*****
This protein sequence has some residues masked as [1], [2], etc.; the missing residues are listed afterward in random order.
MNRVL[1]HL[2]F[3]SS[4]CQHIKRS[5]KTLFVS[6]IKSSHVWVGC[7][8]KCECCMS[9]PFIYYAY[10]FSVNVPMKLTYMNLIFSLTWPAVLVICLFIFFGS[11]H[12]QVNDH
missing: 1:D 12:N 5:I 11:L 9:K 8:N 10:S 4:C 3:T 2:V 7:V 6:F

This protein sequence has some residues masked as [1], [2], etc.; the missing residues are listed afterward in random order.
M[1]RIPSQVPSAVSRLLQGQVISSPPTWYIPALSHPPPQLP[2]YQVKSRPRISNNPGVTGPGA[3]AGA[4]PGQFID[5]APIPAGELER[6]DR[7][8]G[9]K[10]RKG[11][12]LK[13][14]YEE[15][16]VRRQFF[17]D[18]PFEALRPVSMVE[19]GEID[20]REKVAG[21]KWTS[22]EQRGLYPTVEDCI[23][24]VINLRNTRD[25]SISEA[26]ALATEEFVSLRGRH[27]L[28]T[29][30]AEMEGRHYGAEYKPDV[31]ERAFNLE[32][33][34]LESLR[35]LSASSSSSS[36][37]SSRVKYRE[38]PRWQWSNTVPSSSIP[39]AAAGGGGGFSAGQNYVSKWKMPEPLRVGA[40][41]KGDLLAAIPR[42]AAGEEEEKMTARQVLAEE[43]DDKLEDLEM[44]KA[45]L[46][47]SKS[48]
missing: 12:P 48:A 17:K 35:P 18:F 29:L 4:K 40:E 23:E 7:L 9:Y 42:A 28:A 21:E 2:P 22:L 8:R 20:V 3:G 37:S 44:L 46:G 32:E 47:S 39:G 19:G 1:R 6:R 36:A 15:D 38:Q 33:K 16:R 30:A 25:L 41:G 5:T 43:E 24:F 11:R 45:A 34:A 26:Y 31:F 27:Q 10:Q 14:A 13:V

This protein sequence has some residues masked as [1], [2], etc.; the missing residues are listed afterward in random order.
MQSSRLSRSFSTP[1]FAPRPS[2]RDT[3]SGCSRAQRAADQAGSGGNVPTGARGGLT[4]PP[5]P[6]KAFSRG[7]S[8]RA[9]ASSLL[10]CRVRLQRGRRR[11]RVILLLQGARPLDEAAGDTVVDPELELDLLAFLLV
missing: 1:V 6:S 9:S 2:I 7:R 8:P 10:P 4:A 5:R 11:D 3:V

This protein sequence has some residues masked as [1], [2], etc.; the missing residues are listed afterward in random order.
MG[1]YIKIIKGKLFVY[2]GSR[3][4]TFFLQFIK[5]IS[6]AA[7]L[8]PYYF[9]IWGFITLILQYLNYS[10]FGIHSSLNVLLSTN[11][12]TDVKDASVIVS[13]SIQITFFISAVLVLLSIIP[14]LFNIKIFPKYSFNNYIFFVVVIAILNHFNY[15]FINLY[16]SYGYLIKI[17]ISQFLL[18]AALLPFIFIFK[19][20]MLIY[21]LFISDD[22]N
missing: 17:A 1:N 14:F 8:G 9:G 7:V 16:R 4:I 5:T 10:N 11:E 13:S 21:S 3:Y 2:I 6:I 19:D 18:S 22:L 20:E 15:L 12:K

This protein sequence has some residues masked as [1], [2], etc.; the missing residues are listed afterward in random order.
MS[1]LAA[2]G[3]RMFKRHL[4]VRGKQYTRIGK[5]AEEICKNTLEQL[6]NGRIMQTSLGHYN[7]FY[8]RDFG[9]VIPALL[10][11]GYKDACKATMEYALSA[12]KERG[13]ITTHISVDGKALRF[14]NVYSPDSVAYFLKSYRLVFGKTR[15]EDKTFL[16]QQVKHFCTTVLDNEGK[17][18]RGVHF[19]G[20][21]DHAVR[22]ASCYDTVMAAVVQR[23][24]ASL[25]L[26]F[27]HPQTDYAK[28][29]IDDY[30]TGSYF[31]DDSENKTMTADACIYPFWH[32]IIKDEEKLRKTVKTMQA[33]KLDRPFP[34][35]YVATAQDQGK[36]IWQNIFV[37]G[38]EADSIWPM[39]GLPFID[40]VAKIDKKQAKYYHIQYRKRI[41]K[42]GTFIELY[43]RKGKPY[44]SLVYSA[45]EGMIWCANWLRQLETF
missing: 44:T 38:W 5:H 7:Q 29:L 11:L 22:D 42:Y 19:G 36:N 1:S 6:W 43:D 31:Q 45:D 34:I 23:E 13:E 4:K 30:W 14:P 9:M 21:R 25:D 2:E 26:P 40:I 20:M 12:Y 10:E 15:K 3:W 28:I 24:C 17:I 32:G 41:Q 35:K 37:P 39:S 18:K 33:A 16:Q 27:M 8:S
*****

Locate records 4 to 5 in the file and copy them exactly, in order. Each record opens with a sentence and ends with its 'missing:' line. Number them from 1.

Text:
This protein sequence has some residues masked as [1], [2], etc.; the missing residues are listed afterward in random order.
MG[1]YIKIIKGKLFVY[2]GSR[3][4]TFFLQFIK[5]IS[6]AA[7]L[8]PYYF[9]IWGFITLILQYLNYS[10]FGIHSSLNVLLSTN[11][12]TDVKDASVIVS[13]SIQITFFISAVLVLLSIIP[14]LFNIKIFPKYSFNNYIFFVVVIAILNHFNY[15]FINLY[16]SYGYLIKI[17]ISQFLL[18]AALLPFIFIFK[19][20]MLIY[21]LFISDD[22]N
missing: 17:A 1:N 14:F 8:G 9:G 7:V 16:R 4:I 5:T 10:N 11:E 13:S 21:S 3:Y 2:I 6:I 19:D 18:S 22:L 20:E 15:L 12:K

This protein sequence has some residues masked as [1], [2], etc.; the missing residues are listed afterward in random order.
MS[1]LAA[2]G[3]RMFKRHL[4]VRGKQYTRIGK[5]AEEICKNTLEQL[6]NGRIMQTSLGHYN[7]FY[8]RDFG[9]VIPALL[10][11]GYKDACKATMEYALSA[12]KERG[13]ITTHISVDGKALRF[14]NVYSPDSVAYFLKSYRLVFGKTR[15]EDKTFL[16]QQVKHFCTTVLDNEGK[17][18]RGVHF[19]G[20][21]DHAVR[22]ASCYDTVMAAVVQR[23][24]ASL[25]L[26]F[27]HPQTDYAK[28][29]IDDY[30]TGSYF[31]DDSENKTMTADACIYPFWH[32]IIKDEEKLRKTVKTMQA[33]KLDRPFP[34][35]YVATAQDQGK[36]IWQNIFV[37]G[38]EADSIWPM[39]GLPFID[40]VAKIDKKQAKYYHIQYRKRI[41]K[42]GTFIELY[43]RKGKPY[44]SLVYSA[45]EGMIWCANWLRQLETF
missing: 44:T 38:W 5:H 7:Q 29:L 11:L 22:D 42:Y 19:G 36:N 1:S 6:W 43:D 31:Q 45:D 34:I 23:E 13:E 4:K 30:W 14:P 9:M 21:R 25:D 2:E 26:P 40:I 20:M 12:Y 10:E 15:K 3:W 28:I 24:C 17:I 32:G 41:Q 35:K 37:P 39:S 18:K 33:A 16:Q 27:M 8:S